Moved to Marin City tenant over rat infestation

The Marin Housing Authority has agreed to provide an emergency Section 8 housing voucher to a Golden Gate Village tenant with rats in his apartment.

Tierra Foster said she sent her 10-year-old son to live with his grandfather over Christmas because his walls smelled of dead rats.

“I’ve been requesting to move for months,” Foster said in late December. But in the last three months the problem has become worse. Yesterday, they found a large rat dead under my bathroom sink. I have dead rats in my walls and my house smells really bad.”

She said the housing authority initially offered to shift her to an adjoining public housing building where one of her brothers lives, but she declined the offer.

“That unit has cockroaches,” said Foster, who said some of his neighbors in the 21-apartment building he vacated have told him they also have rats in their homes. “I don’t want to go from one issue to another.”

The housing authority has been battling the insects for years. The issue was front and center during Supervisor Judy Arnold’s 2018 re-election campaign in 2018. Arnold’s challenger Tony Schauer made living conditions at Golden Gate Village an issue. A video on Schauer’s campaign website featured a picture of a dead mouse in a trap.

Following the departure of director Lewis Jordan this month, the housing authority’s interim director Kimberly Carroll wrote in an email that she had looked into the situation and “found that this unit has a long history of repairs and issues.”

“Our maintenance staff have tried to respond to the many repairs that have been required in this unit, however, we have determined that a more comprehensive approach is needed,” Carroll said. “To that end we have relocated the resident so that we can do the necessary exploration and work out a more comprehensive renovation plan with a vendor.”

“Our pest control vendor is not reporting an increase in rodents, and we are continuing to address all of these concerns as they have been reported to us,” Carroll said.

Jordan told supervisors at a 2018 housing authority meeting that the authority has spent about $18,000 on pest control since mid-April 2018 and destroyed seven rats and 15 rats.

After that meeting, Carroll said the authority changed pest control vendors from Applied Pest Services to ATCO Pest Control. Last week, Carroll said the authority pays ATCO $70,000 a year for pest control services.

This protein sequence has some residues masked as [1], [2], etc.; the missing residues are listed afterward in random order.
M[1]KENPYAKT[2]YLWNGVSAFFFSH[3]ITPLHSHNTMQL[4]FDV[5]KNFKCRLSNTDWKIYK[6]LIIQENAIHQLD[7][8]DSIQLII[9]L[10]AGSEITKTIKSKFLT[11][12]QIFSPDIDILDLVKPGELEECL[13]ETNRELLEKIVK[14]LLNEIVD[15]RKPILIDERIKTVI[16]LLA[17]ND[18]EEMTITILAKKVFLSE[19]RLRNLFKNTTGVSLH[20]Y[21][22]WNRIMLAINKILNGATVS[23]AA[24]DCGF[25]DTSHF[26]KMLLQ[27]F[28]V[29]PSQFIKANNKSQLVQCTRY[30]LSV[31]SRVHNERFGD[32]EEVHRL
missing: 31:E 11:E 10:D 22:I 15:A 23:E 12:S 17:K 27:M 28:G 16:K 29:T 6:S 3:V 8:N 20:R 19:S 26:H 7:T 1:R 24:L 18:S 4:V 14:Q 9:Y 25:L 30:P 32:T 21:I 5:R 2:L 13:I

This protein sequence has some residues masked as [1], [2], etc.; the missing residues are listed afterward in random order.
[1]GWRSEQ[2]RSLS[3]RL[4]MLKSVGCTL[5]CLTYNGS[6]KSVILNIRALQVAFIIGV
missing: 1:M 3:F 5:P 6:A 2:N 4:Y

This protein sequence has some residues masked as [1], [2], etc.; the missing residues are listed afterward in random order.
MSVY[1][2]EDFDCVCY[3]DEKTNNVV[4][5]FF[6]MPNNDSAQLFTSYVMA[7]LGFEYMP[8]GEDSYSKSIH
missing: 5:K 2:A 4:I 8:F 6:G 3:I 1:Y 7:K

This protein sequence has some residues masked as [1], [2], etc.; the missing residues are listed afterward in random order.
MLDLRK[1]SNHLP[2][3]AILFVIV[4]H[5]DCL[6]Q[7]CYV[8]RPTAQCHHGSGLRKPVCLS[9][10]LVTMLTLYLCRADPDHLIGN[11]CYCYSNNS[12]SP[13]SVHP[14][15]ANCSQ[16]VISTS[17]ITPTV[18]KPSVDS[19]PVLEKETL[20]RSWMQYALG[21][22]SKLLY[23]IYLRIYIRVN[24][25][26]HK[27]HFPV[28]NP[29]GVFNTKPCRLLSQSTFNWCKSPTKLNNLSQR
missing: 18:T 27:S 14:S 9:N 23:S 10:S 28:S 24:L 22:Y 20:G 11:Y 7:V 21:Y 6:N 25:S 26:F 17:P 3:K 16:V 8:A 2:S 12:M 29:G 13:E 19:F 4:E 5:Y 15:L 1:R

“We also have some reports of cockroaches in this 300-unit complex that we address with this vendor,” Carroll said.

ATCO uses Marin County’s “integrated pest management” approach, which prohibits the use of most pesticides and other chemicals harmful to the environment.

Instead of using venom to help control rats like Applied Pest Services, ATCO distributed about 304 baited snap traps across the 32-acre Golden Gate Village property.

Initially, the Authority paid ATCOs to monitor the traps on a weekly basis. An ATCO representative with an authorization asset manager removed the dead worms from the trap and reset them.

“Marin Housing Authority turned it back to monthly. We still have 300 traps there, but they are being checked once a month, not weekly,” ATCO commercial and property management supervisor Jeremy Noland said on Monday.

“Half the time they aren’t checking all the traps, they need to properly seal the holes in the walls,” said Royce Macklemore, president of the Golden Gate Village Resident Council.

Noland said that when the ATCO detects holes in the walls inside or outside the apartment, it notifies the housing authority so that it can make repairs. ATCO also applies an eco-friendly essential oil made from rosemary, peppermint and wintergreen — made from rosemary, peppermint and wintergreen — around the perimeter of buildings to repel rodents and other crawling insects.

Noland said the rat population in Golden Gate Village hasn’t grown significantly until recently, based on the number of rodents caught in the trap.